Trick or Truth

By Michael Mark, Creative Director/CEO @ NYCA

Here’s a little story about advertising within a story about truth. Our client, Ryan from the UK, sent it to us.

I like this very much for the inspiration to remember we are creating products and communications that have to work hard in the marketplace. We too often get caught up in the success of a meeting and yield to our own desires, too far from the needs of the consumer. In that smaller meeting room with internal agendas, we can unknowingly get smaller-minded, choke off opportunity.

Ryan’s story reminds us why we do what we do together so passionately – to create growth in the marketplace and to please consider who is doing the buying and who we are competing against. Here the agency gave the client the opportunity to feel not like an innovator, an entrepreneur, but a consumer – the role that could help him make the best call for the work. At first it appears like just a selling trick but it is really a wonderful way to get to the truth. A trick, yes, but with a happy ending!

Reminder for the agency: we also need to go through this porthole to understand the consumer, the competitive set, as well as the client’s state of mind. The more we can understand our constituents the better we can all do our work, harmoniously and productively.

Thanks Ryan!

THE TRAIN IS LEAVING THE STATION.

My wife is an art director.

Recently she went to The Marketing Forum.

Being a creative, she expected to be bored by lots of case histories, graphs, charts, numbers.

But one client told an amazingly creative story about the birth of a brand.

It started when he was working in Belgium.

Every day he had to try to sell margarine (butter-flavoured spread) to people who didn’t want it.

It was dispiriting work.

To cheer himself up, every day he went to the same pastry shop and ate a delicious chocolate pastry.

Eventually it became clear to him.

“I don’t like margarine.

I do like chocolate.

I’m in the wrong game.”

Doing what you love is always the best idea.

So he quit his job and began working on perfecting a delicious, rich, chocolate pudding.

He worked on it until he had it exactly right.

Now he needed marketing.

He needed a positioning, a name, packaging, a brand in fact.

So he went to see an agency and asked if they could do that for him.

They said leave it with us.

So he waited.

And he waited.

Three weeks later they hadn’t contacted him, so he called them.

They said “We-ell…. You’d better come in, we’ve got something to show you.”

He went to see them.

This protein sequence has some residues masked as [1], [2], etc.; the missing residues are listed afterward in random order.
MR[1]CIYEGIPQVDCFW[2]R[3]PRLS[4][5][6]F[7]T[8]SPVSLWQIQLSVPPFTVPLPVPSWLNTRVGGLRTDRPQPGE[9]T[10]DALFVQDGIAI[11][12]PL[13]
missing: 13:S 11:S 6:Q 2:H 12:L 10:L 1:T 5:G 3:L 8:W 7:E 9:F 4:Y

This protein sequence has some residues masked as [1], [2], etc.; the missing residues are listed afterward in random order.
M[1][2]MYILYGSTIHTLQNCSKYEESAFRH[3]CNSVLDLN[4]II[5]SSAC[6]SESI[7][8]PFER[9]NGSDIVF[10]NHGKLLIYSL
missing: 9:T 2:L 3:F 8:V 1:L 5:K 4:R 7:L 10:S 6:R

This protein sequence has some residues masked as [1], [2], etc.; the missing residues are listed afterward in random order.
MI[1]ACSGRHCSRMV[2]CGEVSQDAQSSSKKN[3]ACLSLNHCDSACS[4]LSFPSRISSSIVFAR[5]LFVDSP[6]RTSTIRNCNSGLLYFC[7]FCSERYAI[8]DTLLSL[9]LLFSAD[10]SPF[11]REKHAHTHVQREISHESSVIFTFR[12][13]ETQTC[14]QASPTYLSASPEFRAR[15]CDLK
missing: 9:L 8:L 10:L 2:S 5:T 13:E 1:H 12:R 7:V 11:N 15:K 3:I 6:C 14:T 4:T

They said, “We’ve got some bad news we’re afraid. It looks like someone else has already done it.”

His jaw dropped.

They said “Yes, unfortunately, virtually the same product, same positioning, everything. We’ve managed to get hold of some pictures.

If you promise not to let it leave this room, we’ll show you.”

He nodded.

They said “You wanted a stylish, classy chocolate pudding, deliciously gooey, yet premium? Look, theirs is called Gu.

It’s got the German umlaut (two little dots) over the letter U, so it looks like a smiley face. And it rhymes with ‘goo’ so it’s fun but classy.

A bit like Haagen Dazs.”

The client’s face fell, he said, “I can’t believe it. That’s a great name.”

They said “Yes, and look at the packaging: it’s dark, rich, elegant. Indulgent and chocolaty, but also stylish.”

The client said “This is terrible. How advanced are they.”

They said “Their sales force is ready to start selling it in. We’re worried because we think they’ll be very successful.”

The client said “What do you mean: you think they’ll be successful. Of course they’ll be successful. It’s a brilliant product, a brilliant name, a brilliant pack design. It’s exactly what I wanted dammit.”

And he sat back, depressed, thinking about all the success he could have had if only he’d got that idea first.

Then the account man smiled and said “Well if you really mean that I may have some good news for you.”

The client said, “What?”

The account man said “I made that story up. No one has actually done anything. This is our presentation to you: the name, the packaging, everything.

If you want it you can have it.”

The client said he felt as if the sun came out.

Instead of the usual shuffling, and humming and hawing he just took everything as it stood and went with it.

Isn’t that great.

We never want anything so much as when we can’t have it.

So instead of selling the client an idea in a way that lets him think he’s got all the time in the world to fiddle with every tiny unimportant detail, they let him see what’s really important.

How will he feel if he sees a competitor has done it?

If he’s been beaten to market.

He won’t quibble about the serif on the typeface.

He won’t worry that the background colour isn’t exactly 100% perfect.

He’ll just wish to God he’d done it.

What a great lesson.

Show the client the idea in a situation where he would give anything to have done it.

But it’s too late, someone else got there first.

It’s like a nightmare.

Then wake him up and tell him it was just a dream, and he’s still got a chance to do it himself.

Instead of suspicion and hesitation, he’ll feel gratitude and eagerness.

He’ll be concentrating on the 95% that’s right.

Not holding everything up for the tiny 5% that isn’t.

We’ll have a client that wants to move things forward, not hold things back.

By the way, the name of the client who told that story was James Averdieck.

And he’s just sold that brand for £35 million.

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